Helena Magazine

Better serving the people: Brian Puckett pursues municipal trainings to be the best mayor he can be

Published 3:19 pm Monday, February 19, 2024

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Written by Donald Mottern

Photos by Jeremy Raines and Contributed  

The Shelby County Chamber held their annual Diamond Awards Luncheon on Thursday, Dec. 7 last year. Among the list of the many nominees and award recipients that were recognized was that of Helena Mayor, Brian Puckett, who was openly presented with the distinction of being named the organization’s 2023 Public Servant of the Year.

Of the many factors that led to Puckett’s recognition with the award was his completion and receipt of the Advanced Certified Municipal Official designation from the Alabama League of Municipalities. That accomplishment was only made further impressive by the fact that Puckett was one of only 35 municipal leaders in the state to earn that designation in 2023.

It was a process that, on top of the requirements of holding the mayoral office, required many hours within classroom settings where Puckett was allowed the opportunity to learn from a variety of experts with experience and accreditations from across many areas of government and public service.

“You have to have a strong dedication to go get the class hours on top of everything that comes along with the everyday functions and operations of the city that I am responsible for,” Puckett said. “I will always be a cheerleader of education and bettering yourself in all ways possible.”

For each class, he and others were provided key insights on things that those in governmental service utilize each and every day. Such topics consisted of lessons in ethics, economic development, municipal law, public records, ordinance drafting and much more.

However, this recent education is only the next step in a long line, as Puckett has a strong history of partaking in continued education and pursuing the trainings and knowledge that will allow him to start each day better prepared to serve the city than the day before. In that spirit, Puckett also managed to secure the City and County Manager diploma from Auburn this past summer.

“I believe that education is paramount in everything I do and the decisions that I make for the city,” he said. “From the classroom education to having mentors, I always want to get as much information as possible when making any decisions. I always want to better myself so that I can be the best representative of the residents in Helena.”

Of the many facets of the program that Puckett values most are the many relationships he has managed to foster and grow throughout his involvement with the process.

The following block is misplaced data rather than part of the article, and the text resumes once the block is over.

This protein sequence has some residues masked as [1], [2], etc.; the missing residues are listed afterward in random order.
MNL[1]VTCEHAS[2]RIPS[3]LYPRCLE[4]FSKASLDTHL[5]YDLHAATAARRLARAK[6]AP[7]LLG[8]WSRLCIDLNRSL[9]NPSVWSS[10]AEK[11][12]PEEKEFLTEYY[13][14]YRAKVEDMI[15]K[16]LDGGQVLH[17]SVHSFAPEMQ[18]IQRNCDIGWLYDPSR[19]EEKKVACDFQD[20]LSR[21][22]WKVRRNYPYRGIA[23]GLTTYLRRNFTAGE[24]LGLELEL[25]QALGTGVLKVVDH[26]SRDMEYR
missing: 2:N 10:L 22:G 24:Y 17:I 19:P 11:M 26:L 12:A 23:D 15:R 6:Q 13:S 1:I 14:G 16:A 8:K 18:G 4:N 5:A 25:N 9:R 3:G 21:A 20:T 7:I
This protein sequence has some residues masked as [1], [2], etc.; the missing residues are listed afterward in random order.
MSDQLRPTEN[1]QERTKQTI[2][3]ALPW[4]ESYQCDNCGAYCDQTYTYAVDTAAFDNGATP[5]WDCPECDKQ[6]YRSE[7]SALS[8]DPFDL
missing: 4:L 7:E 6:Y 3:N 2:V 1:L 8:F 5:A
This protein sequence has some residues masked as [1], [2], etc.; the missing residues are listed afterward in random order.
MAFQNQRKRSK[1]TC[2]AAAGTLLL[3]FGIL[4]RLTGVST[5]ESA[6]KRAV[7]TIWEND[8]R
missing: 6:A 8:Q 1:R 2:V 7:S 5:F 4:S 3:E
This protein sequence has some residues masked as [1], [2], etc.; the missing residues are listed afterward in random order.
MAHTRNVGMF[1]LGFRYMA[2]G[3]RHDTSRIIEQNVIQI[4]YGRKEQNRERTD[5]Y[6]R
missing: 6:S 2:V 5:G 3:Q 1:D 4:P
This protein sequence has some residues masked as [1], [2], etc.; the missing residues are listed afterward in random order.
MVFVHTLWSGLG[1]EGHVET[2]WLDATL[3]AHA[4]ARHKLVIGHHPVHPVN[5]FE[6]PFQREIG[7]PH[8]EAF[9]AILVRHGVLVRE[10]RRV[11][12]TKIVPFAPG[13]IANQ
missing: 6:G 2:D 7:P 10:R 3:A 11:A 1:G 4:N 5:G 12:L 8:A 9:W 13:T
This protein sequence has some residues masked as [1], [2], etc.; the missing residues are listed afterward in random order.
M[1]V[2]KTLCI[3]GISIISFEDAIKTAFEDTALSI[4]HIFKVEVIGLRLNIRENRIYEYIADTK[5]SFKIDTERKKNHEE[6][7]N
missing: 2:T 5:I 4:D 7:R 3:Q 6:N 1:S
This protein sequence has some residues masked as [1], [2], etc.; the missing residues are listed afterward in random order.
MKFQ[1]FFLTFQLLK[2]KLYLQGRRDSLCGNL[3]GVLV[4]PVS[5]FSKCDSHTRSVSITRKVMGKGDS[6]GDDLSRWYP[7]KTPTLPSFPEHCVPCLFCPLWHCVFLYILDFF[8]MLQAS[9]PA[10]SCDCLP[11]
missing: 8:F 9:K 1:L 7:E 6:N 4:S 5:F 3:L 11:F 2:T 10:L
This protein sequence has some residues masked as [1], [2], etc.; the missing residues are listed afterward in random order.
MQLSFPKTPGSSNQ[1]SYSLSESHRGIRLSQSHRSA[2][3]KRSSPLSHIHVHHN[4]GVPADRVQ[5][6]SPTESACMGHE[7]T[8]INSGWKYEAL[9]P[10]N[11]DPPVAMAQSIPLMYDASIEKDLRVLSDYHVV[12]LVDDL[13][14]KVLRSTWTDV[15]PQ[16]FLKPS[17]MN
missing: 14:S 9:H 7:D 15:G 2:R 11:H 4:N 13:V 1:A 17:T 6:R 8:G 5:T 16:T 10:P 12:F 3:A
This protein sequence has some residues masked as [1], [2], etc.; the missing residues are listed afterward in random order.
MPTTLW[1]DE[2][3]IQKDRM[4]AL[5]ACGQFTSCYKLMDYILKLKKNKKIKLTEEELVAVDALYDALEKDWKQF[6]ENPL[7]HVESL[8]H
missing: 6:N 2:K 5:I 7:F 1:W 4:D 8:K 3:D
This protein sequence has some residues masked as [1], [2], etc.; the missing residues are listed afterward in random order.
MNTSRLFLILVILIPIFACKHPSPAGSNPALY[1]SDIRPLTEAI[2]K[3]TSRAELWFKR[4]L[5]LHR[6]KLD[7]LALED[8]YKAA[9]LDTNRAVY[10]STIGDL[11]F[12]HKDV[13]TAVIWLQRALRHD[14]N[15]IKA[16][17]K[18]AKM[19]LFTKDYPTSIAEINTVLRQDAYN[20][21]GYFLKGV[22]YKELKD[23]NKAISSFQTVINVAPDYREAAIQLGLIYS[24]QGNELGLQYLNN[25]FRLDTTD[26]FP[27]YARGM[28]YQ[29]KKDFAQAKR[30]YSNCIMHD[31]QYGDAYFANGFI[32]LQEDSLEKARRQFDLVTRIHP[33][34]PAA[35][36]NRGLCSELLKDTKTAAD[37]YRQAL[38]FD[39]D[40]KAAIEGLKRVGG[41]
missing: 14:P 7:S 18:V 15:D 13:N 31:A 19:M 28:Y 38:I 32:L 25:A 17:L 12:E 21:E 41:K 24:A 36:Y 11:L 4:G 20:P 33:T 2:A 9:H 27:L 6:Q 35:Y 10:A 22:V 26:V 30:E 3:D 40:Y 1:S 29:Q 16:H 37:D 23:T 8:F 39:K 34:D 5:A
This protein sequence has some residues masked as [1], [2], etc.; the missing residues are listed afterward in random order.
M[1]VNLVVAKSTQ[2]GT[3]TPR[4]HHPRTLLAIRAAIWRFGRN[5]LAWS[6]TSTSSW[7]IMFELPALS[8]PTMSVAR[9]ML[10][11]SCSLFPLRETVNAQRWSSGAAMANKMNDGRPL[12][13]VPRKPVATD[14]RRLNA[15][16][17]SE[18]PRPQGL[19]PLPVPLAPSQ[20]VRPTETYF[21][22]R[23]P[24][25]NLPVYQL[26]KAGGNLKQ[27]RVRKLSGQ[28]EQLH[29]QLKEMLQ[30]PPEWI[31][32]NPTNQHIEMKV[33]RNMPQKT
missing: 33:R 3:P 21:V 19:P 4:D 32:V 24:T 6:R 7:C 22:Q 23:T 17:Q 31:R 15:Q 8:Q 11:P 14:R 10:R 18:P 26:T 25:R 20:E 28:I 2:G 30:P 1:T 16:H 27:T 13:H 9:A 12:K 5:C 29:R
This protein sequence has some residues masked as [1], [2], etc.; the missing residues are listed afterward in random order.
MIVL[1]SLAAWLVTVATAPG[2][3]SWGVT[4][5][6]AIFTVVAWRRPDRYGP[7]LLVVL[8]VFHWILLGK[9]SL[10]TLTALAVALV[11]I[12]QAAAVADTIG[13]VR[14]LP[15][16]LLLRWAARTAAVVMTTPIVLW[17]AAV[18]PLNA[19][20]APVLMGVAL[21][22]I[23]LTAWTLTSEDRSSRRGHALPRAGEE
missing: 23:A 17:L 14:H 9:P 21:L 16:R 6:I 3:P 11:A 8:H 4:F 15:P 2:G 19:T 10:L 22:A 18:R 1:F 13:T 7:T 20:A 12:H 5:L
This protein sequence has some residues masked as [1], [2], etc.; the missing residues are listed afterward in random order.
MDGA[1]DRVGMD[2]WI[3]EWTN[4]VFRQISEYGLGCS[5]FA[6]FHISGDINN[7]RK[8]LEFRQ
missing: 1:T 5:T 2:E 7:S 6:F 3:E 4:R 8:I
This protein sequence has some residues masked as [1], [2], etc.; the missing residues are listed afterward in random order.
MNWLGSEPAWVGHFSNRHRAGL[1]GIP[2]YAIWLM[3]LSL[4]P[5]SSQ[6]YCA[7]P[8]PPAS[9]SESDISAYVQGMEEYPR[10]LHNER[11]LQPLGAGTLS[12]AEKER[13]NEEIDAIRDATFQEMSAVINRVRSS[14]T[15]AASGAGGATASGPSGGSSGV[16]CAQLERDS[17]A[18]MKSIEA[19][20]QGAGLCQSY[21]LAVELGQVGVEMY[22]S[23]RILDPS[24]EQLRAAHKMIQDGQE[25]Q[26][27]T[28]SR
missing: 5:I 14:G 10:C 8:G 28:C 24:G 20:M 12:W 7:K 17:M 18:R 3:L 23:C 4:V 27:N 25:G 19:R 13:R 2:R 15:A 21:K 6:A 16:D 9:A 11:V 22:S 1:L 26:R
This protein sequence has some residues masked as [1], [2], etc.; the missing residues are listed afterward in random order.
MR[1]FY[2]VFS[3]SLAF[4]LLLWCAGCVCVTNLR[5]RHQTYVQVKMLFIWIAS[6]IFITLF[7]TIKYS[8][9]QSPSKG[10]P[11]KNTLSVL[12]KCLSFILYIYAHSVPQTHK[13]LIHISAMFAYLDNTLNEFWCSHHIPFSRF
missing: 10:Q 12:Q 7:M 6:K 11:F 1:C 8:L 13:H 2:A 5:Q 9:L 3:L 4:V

“Bouncing ideas off of others that have been in the same place I am or who are currently in them has been extremely beneficial.,” Puckett said. “One of my biggest mentors, Hartselle Mayor Randy Garrison, has come from this process. Knowing that I can text him when I need help, voice concerns or just being able to freely talk has been a blessing.”

As important as recognizing these recent accomplishments are, it is also important to note that this behavior is nothing new from Puckett, who has always worn his calling to serve others on his sleeve.

Prior to his election to mayoral office in August 2020, he was already a familiar face in the community, having started his active involvement as a volunteer with the Helena Elementary School PTO and expanding it with a subsequent membership on the Helena Beautification Board. Puckett was then first appointed to seat No. 2 on the City Council in order to fill a vacated seat for the remainder of a term. Then, when Mayor Mark Hall announced his intention not to run for reelection that next year, Puckett jumped at the opportunity.

“When the opportunity arose, I knew that there would be no more impactful way I could give back to the city I so dearly love,” Puckett said. “I had little experience in local government—no political experience—but I knew that as long as I surrounded myself with strong leadership for each department, I could put processes in place to become more efficient not only for today’s time but also for years to come. I always believe that you have to have proper planning, but also the motivation to successfully execute on that plan.”

In the time since first taking office in early November 2020, Puckett has found that what he most enjoys in the office more than he ever knew would be possible is the meeting of new people in the community he serves.

“(It’s) not just a simple passing of saying, ‘nice to meet you’, but having those conversations that allow me to understand the background, current and future of the people I am getting to know,” he said.

It is in these many meetings and conversations where he finds the drive that keeps him dedicated to the job, and when he encounters a citizen of the community who is displeased with a decision or who holds an opposite view, he allows that to serve as the inspiration for the pursuit of education and the hearing of all viewpoints.